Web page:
Olde Forestville School History Recounted

Olde Forestville School History Recounted

Douglas Cobb introduces panelists.

Douglas Cobb introduces panelists. Photo contributed


Speakers at the event included Joan Wehner, Bob Mobley, Joan Bliss and Phil Stone.


Olde Forestville School

On Nov. 8, Douglas Cobb, Vice President of the Great Falls Historical Society, introduced a panel of four speakers at the Wednesday night meeting at the Great Falls Grange – Joan Wehner, Bob Mobley, Joan Bliss, and Phil Stone.

They spoke about the 1983 community-wide effort 34 years ago to buy and then to renovate the Olde Forestville School House. They were instrumental in these efforts that allow the continued use by Great Falls residents for many years to come. Many other “old timers” also helped raise the $50,000 toward the purchase and another $50,000 for the restoration. The Fairfax County Park Authority put up another $150,000 in bond money to complete the purchase from United Virginia Bank. Initially Supervisor Nancy Falck, and the Park Authority were not in favor of the purchase, but when they saw how committed the community was, they came to see it in another light.

JOAN WEHNER also showed a few pictures of the long and earlier history of the little school. The building had been a one-roomed school, then a two-roomed school, then a residence, long before conversion to a bank and our Post Office. Additional earlier history was spontaneously recounted by Caroline Miller, who lived there as a child, and was in the last graduating school class in what was then called Forestville School, prior to the 1959 relocation to the next Great Falls school where two fire stations have since been built. Perhaps we can devote another whole program to this some day.

Joan Wehner led the presentations and displayed the many newspaper accounts including in the local papers and the Washington Post, which had been diligently researched by Alex Brudno of the Historical Society staff, and organized into the power point by the Society IT manager, Rebekah Johnson.

Joan also described the historical evolution of Great Falls before the two shopping areas came, when there was only the Grange, the school, Buck Werner’s general store, the 7-11, two gas stations and the old fire station along Georgetown Pike.

Names of prominent Great Falls citizens from the past were remembered, including Jack and Mary Bird, Harrison Wehner, Frances Davila, George and Elke Summers, Milburn Sanders, Mack (Jack) Crippen. The list goes on, and does, on the plaques still on the school-house wall, naming the dozens of benefactors and contributors to the effort. Just looking at this list is a history lesson.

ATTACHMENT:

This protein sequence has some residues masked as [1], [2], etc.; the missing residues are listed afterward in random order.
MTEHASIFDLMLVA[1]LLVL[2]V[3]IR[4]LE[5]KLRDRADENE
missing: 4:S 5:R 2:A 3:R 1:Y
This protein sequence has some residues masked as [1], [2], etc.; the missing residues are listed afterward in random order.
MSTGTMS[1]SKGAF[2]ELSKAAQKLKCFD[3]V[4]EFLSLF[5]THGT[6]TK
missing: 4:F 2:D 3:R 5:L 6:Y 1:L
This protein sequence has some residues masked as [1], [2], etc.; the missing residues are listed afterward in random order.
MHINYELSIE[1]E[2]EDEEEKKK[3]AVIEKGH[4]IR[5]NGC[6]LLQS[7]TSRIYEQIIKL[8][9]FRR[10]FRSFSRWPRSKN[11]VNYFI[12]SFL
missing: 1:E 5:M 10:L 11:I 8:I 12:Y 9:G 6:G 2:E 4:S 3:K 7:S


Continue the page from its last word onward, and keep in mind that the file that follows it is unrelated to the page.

Phil Stone told how he and Don Zeigler had created Great Falls Heritage as a 501c3 organization to accept tax-exempt donations and negotiate with the First Virginia Bank and the Fairfax County Park Authority for the transaction. Many people of the Great Falls Citizens Association had devoted time to “preserving the semi-rural character of the area” since it was created in 1967, and joined this effort as well.

Joan Bliss told of the fundraising efforts that she managed with help from Mary Bird, Dorothy Horvath and Francis Davila and others, including mailings, two fundraising Galas, with cars given for auction by the Ford and Toyota dealerships.

Bob Mobley, our local decorated architect, described the efforts on the restoration of the school, including replacing the roof with the traditional standing seam roofing, some floor joists and interior wall coverings, and installing the ground level handicapped entrance, the electrical service and the heating.

A handicapped bathroom was also added. Joan and Bob organized and oversaw the restoration work, which was done by many local artisans working pro-bono to help preserve a piece of our beloved little community.

AFTER THE MEETING, the attendees moved from the Grange for a tour of a little school, where all enjoyed home made cookies, apple cider, coffee and good company with good and friendly people.

Who knows what the future of our Best Little School House will be? It has not been utilized very often in recent years, ever since the Fairfax County Park Authority began charging an hourly fee for each use of the Grange and Olde School, particularly since the Library allows free use of the meeting rooms in the Great Falls Library. George Adeler has led a group the past few years, to form a local organization, which would assume management control from the Park Authority and possibly allow more beneficial community uses. Some of the uses discussed are a Great Falls Visitors Center, a location for businesses to meet and a home and museum for the Great Falls Historical Society. At the present time, our Olde Foresteville School just sits there, waiting for someone to love and take care of her. If our readers wish to provide input to the Historical Society on these future uses, send in your suggestions it at www.gfhs.org.